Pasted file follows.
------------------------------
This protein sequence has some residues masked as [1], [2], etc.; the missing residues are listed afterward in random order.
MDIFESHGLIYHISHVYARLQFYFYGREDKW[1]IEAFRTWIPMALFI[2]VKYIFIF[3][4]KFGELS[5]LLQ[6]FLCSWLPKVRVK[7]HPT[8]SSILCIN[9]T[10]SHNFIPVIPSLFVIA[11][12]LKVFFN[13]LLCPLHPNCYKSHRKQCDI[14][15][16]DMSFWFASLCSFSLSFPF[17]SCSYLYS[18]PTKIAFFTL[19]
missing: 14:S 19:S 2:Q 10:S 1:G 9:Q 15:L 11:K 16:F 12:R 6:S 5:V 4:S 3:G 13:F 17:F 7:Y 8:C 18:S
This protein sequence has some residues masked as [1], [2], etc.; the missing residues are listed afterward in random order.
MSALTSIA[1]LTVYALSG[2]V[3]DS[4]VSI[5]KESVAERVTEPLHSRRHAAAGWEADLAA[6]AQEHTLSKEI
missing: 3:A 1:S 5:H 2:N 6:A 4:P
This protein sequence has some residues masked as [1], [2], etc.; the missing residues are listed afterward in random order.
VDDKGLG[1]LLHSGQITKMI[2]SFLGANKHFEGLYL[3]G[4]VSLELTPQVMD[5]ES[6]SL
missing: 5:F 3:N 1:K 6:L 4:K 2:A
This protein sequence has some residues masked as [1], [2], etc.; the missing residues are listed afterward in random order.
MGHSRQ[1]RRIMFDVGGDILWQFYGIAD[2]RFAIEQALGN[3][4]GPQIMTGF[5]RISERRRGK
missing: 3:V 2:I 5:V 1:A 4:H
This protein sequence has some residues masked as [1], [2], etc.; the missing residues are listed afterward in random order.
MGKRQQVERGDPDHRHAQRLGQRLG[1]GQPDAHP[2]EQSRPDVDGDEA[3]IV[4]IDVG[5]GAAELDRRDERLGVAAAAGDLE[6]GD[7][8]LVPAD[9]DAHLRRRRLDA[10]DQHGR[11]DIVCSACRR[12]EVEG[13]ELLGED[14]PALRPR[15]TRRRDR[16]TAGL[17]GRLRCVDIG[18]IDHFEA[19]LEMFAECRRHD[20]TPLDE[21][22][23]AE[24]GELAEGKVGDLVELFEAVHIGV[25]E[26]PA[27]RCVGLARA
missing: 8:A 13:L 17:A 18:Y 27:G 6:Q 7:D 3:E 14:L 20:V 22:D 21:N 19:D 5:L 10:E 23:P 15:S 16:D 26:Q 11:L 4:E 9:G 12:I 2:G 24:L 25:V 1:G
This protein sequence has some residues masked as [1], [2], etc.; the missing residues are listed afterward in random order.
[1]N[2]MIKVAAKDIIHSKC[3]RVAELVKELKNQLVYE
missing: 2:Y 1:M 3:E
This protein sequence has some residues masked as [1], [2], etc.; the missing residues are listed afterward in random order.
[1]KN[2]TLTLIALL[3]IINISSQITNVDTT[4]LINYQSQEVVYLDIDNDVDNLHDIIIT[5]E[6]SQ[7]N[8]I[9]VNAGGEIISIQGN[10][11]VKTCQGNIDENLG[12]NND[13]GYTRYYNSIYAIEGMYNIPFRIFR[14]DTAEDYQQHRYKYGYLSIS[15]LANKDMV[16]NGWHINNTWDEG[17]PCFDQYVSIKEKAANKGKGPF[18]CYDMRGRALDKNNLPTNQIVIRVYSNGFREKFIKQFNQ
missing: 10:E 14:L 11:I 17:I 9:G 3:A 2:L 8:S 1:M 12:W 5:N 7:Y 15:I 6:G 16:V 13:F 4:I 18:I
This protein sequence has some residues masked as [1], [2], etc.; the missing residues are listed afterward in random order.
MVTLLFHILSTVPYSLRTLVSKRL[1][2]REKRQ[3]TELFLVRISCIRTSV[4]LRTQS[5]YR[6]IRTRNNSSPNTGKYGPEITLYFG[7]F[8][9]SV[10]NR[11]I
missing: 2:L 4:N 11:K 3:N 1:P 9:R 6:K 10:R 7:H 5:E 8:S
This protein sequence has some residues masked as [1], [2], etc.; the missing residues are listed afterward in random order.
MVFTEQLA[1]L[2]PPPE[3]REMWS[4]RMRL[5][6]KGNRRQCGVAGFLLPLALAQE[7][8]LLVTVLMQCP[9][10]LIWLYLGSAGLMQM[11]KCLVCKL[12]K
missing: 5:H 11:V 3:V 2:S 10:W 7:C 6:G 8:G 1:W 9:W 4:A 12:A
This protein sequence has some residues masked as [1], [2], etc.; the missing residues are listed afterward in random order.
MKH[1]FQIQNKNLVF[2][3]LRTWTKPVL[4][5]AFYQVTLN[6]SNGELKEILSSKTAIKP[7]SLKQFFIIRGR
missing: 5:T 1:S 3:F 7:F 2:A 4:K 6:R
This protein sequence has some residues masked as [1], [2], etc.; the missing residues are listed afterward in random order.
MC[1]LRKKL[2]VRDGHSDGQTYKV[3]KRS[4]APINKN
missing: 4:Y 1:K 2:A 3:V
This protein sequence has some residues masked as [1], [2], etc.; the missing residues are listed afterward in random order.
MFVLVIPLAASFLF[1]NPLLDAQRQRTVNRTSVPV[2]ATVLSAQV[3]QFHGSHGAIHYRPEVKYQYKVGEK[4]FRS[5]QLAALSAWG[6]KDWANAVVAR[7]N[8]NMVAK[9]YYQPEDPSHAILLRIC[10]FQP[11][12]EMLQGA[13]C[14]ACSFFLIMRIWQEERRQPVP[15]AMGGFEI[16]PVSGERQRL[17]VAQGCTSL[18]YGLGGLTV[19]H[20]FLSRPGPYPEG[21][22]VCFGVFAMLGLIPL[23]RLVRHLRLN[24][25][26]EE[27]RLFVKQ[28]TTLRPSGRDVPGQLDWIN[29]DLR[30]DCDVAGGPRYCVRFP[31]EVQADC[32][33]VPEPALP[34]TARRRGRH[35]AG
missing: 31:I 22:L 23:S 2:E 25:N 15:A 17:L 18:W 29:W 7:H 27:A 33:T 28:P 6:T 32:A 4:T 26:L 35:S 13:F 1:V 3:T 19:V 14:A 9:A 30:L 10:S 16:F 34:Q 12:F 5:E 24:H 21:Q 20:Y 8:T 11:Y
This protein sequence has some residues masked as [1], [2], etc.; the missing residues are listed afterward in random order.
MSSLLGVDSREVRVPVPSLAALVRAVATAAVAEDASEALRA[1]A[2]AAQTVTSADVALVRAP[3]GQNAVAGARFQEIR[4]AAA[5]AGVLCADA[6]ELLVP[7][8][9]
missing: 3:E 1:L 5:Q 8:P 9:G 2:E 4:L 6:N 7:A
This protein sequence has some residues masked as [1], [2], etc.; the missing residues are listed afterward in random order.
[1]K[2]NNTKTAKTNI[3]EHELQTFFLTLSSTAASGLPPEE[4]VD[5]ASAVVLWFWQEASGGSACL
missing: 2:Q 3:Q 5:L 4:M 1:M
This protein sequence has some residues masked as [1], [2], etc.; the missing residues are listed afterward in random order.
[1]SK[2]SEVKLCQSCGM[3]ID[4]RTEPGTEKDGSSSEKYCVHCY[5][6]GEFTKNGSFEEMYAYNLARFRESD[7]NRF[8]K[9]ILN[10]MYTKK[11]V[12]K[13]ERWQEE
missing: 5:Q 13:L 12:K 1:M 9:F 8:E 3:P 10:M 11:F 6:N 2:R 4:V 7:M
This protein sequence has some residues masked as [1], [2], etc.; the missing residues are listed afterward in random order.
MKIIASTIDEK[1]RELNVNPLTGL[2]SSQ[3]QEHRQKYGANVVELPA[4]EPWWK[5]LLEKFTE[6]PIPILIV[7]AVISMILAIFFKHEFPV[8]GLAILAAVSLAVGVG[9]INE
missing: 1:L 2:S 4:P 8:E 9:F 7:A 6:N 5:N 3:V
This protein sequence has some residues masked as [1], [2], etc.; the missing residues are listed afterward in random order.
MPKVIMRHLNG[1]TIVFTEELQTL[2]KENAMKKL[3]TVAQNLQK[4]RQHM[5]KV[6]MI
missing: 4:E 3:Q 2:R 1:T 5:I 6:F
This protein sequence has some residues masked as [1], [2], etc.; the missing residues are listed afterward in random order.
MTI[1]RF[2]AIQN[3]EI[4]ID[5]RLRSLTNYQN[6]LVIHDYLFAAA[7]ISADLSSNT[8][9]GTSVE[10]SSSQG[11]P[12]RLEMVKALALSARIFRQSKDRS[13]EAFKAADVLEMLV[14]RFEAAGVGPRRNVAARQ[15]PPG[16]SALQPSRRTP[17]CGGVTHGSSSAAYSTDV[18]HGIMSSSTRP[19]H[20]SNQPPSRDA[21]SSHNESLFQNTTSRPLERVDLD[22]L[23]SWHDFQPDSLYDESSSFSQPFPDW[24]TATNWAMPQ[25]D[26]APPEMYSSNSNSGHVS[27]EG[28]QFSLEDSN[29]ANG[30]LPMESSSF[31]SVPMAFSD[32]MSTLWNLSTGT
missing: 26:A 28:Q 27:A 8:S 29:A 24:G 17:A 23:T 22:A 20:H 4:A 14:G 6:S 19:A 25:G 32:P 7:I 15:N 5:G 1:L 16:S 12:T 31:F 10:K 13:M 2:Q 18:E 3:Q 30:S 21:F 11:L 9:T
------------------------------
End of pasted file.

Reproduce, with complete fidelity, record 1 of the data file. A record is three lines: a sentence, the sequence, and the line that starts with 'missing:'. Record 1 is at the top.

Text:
This protein sequence has some residues masked as [1], [2], etc.; the missing residues are listed afterward in random order.
MDIFESHGLIYHISHVYARLQFYFYGREDKW[1]IEAFRTWIPMALFI[2]VKYIFIF[3][4]KFGELS[5]LLQ[6]FLCSWLPKVRVK[7]HPT[8]SSILCIN[9]T[10]SHNFIPVIPSLFVIA[11][12]LKVFFN[13]LLCPLHPNCYKSHRKQCDI[14][15][16]DMSFWFASLCSFSLSFPF[17]SCSYLYS[18]PTKIAFFTL[19]
missing: 14:S 19:S 2:Q 10:S 1:G 9:Q 15:L 11:K 16:F 12:R 6:S 5:V 4:S 3:G 13:F 17:F 7:Y 8:C 18:S